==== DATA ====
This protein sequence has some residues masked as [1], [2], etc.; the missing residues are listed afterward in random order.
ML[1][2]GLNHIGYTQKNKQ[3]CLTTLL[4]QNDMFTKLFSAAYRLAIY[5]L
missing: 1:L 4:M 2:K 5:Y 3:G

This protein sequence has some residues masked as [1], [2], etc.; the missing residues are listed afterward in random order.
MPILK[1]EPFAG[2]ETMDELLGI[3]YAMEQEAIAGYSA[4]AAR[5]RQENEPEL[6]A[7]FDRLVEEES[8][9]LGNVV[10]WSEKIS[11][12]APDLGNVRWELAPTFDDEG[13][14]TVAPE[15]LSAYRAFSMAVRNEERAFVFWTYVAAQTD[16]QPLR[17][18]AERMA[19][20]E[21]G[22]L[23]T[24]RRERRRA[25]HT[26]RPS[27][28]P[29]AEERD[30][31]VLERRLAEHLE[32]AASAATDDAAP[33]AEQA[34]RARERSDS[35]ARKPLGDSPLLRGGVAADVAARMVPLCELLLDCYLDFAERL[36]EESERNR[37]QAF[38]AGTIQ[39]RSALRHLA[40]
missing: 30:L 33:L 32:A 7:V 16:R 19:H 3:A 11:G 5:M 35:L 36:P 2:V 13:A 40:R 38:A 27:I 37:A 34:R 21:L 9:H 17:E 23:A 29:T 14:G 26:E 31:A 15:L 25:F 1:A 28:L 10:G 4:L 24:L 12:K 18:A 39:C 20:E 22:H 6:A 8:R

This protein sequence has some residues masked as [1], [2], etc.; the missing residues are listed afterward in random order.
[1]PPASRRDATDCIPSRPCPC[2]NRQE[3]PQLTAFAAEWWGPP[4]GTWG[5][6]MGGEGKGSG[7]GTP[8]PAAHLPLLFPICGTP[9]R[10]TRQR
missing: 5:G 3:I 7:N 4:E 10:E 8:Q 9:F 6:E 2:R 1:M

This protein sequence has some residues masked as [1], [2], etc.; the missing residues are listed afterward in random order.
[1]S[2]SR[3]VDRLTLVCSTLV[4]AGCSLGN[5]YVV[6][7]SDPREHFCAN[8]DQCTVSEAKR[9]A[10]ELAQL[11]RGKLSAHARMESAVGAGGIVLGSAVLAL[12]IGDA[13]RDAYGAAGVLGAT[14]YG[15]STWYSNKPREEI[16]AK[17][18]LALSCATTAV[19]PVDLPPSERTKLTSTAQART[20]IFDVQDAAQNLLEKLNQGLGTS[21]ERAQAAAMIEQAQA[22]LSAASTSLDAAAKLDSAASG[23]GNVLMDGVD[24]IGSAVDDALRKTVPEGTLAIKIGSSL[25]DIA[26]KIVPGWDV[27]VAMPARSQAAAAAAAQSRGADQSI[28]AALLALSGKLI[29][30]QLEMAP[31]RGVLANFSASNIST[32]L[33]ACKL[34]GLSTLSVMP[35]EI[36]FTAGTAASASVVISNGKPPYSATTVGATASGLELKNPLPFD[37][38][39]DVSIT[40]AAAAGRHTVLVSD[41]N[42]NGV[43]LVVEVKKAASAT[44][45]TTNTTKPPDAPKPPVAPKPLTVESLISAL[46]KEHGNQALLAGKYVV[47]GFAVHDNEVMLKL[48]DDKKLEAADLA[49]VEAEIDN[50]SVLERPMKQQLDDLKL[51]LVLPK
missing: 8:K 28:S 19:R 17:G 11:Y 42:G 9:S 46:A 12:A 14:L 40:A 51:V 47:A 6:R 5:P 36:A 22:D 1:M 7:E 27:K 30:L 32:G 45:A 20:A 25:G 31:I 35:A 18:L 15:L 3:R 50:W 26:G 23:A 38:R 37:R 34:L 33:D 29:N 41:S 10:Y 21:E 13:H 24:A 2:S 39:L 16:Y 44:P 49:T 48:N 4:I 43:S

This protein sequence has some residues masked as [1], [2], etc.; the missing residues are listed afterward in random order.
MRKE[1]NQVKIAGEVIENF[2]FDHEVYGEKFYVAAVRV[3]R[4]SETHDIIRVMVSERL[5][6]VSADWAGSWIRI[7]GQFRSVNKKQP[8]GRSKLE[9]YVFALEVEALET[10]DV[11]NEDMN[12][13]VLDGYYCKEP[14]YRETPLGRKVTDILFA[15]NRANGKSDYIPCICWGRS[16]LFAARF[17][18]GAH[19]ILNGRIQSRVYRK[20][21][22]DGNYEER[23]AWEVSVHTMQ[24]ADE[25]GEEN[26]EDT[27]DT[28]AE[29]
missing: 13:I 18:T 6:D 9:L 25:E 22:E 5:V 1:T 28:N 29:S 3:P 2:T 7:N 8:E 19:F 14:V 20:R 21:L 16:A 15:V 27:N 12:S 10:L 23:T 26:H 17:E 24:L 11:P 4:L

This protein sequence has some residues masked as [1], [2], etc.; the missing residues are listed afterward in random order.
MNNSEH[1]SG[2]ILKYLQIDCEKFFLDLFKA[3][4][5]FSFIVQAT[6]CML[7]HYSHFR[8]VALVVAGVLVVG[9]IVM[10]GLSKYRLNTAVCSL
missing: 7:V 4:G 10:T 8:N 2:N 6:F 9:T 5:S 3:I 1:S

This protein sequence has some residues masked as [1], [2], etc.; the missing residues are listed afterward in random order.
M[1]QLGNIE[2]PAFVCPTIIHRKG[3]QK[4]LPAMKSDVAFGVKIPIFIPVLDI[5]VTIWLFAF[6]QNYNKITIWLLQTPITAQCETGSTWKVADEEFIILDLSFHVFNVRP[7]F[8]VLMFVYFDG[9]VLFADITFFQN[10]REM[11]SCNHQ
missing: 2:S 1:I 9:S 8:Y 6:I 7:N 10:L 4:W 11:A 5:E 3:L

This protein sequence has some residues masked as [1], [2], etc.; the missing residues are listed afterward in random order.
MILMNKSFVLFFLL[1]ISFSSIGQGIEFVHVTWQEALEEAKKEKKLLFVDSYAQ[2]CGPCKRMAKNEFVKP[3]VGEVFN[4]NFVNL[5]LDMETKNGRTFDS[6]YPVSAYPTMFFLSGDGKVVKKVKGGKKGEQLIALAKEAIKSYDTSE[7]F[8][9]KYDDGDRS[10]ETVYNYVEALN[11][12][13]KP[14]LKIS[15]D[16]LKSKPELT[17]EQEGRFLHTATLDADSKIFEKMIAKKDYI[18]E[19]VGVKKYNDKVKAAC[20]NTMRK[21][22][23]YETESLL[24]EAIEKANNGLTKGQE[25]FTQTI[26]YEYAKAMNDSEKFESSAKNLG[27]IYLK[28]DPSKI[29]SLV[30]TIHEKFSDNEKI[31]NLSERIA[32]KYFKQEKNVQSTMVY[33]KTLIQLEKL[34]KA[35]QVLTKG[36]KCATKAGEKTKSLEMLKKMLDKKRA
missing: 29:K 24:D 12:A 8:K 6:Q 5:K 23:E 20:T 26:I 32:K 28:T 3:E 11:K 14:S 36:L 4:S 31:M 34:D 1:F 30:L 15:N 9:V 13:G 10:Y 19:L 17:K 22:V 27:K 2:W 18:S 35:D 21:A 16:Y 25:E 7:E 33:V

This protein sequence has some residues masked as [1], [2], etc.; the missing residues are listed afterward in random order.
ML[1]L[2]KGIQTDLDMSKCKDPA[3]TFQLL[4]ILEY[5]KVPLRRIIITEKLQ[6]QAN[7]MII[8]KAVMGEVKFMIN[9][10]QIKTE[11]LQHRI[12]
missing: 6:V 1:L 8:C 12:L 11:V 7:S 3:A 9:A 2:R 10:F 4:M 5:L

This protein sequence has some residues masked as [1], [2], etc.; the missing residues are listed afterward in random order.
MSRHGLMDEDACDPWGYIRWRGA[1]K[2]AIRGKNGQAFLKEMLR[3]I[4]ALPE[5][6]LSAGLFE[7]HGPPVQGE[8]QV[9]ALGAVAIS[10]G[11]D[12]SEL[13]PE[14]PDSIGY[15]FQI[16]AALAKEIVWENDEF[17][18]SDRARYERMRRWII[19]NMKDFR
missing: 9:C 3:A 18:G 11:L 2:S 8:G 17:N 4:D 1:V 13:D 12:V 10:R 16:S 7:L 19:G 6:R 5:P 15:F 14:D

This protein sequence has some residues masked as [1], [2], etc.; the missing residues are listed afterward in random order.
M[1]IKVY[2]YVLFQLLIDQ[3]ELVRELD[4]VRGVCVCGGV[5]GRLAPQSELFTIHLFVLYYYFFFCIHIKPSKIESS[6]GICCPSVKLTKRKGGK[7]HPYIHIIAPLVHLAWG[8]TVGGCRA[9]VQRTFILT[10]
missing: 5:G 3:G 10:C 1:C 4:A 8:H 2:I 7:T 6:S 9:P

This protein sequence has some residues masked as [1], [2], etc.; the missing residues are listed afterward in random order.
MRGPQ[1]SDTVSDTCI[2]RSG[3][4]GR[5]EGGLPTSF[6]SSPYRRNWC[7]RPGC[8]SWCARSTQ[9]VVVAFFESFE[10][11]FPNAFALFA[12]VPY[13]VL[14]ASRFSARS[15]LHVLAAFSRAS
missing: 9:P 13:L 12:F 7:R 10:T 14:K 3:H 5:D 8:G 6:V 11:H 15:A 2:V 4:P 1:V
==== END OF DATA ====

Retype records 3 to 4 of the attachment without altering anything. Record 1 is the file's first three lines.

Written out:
This protein sequence has some residues masked as [1], [2], etc.; the missing residues are listed afterward in random order.
[1]PPASRRDATDCIPSRPCPC[2]NRQE[3]PQLTAFAAEWWGPP[4]GTWG[5][6]MGGEGKGSG[7]GTP[8]PAAHLPLLFPICGTP[9]R[10]TRQR
missing: 5:G 3:I 7:N 4:E 10:E 8:Q 9:F 6:E 2:R 1:M

This protein sequence has some residues masked as [1], [2], etc.; the missing residues are listed afterward in random order.
[1]S[2]SR[3]VDRLTLVCSTLV[4]AGCSLGN[5]YVV[6][7]SDPREHFCAN[8]DQCTVSEAKR[9]A[10]ELAQL[11]RGKLSAHARMESAVGAGGIVLGSAVLAL[12]IGDA[13]RDAYGAAGVLGAT[14]YG[15]STWYSNKPREEI[16]AK[17][18]LALSCATTAV[19]PVDLPPSERTKLTSTAQART[20]IFDVQDAAQNLLEKLNQGLGTS[21]ERAQAAAMIEQAQA[22]LSAASTSLDAAAKLDSAASG[23]GNVLMDGVD[24]IGSAVDDALRKTVPEGTLAIKIGSSL[25]DIA[26]KIVPGWDV[27]VAMPARSQAAAAAAAQSRGADQSI[28]AALLALSGKLI[29][30]QLEMAP[31]RGVLANFSASNIST[32]L[33]ACKL[34]GLSTLSVMP[35]EI[36]FTAGTAASASVVISNGKPPYSATTVGATASGLELKNPLPFD[37][38][39]DVSIT[40]AAAAGRHTVLVSD[41]N[42]NGV[43]LVVEVKKAASAT[44][45]TTNTTKPPDAPKPPVAPKPLTVESLISAL[46]KEHGNQALLAGKYVV[47]GFAVHDNEVMLKL[48]DDKKLEAADLA[49]VEAEIDN[50]SVLERPMKQQLDDLKL[51]LVLPK
missing: 8:K 28:S 19:R 17:G 11:Y 42:G 9:S 46:A 12:A 14:L 40:A 51:V 47:A 6:R 5:P 36:A 22:D 1:M 7:E 27:K 30:L 32:G 45:A 20:A 25:G 31:I 35:A 18:L 15:L 3:R 50:W 26:G 23:A 38:R 37:R 34:L 33:D 29:N 41:S 10:Y 21:E 13:H 24:A 2:S 39:L 16:Y 44:P 49:T 48:N 4:I 43:S